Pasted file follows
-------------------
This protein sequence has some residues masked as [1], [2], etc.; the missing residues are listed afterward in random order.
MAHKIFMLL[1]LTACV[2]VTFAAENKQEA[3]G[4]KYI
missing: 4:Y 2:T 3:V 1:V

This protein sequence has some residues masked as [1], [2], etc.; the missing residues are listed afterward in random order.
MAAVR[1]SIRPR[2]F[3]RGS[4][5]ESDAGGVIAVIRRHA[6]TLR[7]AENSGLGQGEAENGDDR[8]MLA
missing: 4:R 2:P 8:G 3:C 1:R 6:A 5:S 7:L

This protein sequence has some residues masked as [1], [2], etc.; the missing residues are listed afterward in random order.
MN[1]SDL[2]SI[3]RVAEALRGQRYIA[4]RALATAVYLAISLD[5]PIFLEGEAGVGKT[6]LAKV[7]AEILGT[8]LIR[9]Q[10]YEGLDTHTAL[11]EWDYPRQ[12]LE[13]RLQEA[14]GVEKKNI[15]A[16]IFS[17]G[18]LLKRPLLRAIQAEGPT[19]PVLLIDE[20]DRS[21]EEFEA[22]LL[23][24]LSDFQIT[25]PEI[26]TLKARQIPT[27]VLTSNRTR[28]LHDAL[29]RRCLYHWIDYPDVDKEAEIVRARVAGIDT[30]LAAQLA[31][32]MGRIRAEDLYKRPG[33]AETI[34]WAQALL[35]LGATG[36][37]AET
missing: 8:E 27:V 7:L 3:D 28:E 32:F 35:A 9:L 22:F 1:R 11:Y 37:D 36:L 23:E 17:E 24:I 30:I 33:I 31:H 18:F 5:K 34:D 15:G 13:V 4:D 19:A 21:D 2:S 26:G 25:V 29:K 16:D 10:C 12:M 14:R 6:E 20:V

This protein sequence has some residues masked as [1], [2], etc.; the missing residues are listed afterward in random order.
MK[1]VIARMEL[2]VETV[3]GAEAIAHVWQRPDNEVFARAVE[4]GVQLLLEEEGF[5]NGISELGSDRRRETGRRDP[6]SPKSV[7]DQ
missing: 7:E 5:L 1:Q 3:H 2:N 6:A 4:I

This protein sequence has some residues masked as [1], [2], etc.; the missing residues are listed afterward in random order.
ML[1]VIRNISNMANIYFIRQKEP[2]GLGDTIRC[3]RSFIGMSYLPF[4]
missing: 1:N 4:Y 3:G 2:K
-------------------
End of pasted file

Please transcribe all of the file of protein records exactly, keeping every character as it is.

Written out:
This protein sequence has some residues masked as [1], [2], etc.; the missing residues are listed afterward in random order.
MAHKIFMLL[1]LTACV[2]VTFAAENKQEA[3]G[4]KYI
missing: 4:Y 2:T 3:V 1:V

This protein sequence has some residues masked as [1], [2], etc.; the missing residues are listed afterward in random order.
MAAVR[1]SIRPR[2]F[3]RGS[4][5]ESDAGGVIAVIRRHA[6]TLR[7]AENSGLGQGEAENGDDR[8]MLA
missing: 4:R 2:P 8:G 3:C 1:R 6:A 5:S 7:L

This protein sequence has some residues masked as [1], [2], etc.; the missing residues are listed afterward in random order.
MN[1]SDL[2]SI[3]RVAEALRGQRYIA[4]RALATAVYLAISLD[5]PIFLEGEAGVGKT[6]LAKV[7]AEILGT[8]LIR[9]Q[10]YEGLDTHTAL[11]EWDYPRQ[12]LE[13]RLQEA[14]GVEKKNI[15]A[16]IFS[17]G[18]LLKRPLLRAIQAEGPT[19]PVLLIDE[20]DRS[21]EEFEA[22]LL[23][24]LSDFQIT[25]PEI[26]TLKARQIPT[27]VLTSNRTR[28]LHDAL[29]RRCLYHWIDYPDVDKEAEIVRARVAGIDT[30]LAAQLA[31][32]MGRIRAEDLYKRPG[33]AETI[34]WAQALL[35]LGATG[36][37]AET
missing: 8:E 27:V 7:L 3:D 28:E 32:F 35:A 9:L 22:F 1:R 11:Y 37:D 36:L 23:E 17:E 24:I 30:I 33:I 31:H 18:F 5:K 34:D 15:G 13:V 4:D 19:A 21:D 2:S 26:G 25:V 29:K 16:D 10:C 12:M 14:R 6:E 20:V

This protein sequence has some residues masked as [1], [2], etc.; the missing residues are listed afterward in random order.
MK[1]VIARMEL[2]VETV[3]GAEAIAHVWQRPDNEVFARAVE[4]GVQLLLEEEGF[5]NGISELGSDRRRETGRRDP[6]SPKSV[7]DQ
missing: 7:E 5:L 1:Q 3:H 2:N 6:A 4:I

This protein sequence has some residues masked as [1], [2], etc.; the missing residues are listed afterward in random order.
ML[1]VIRNISNMANIYFIRQKEP[2]GLGDTIRC[3]RSFIGMSYLPF[4]
missing: 1:N 4:Y 3:G 2:K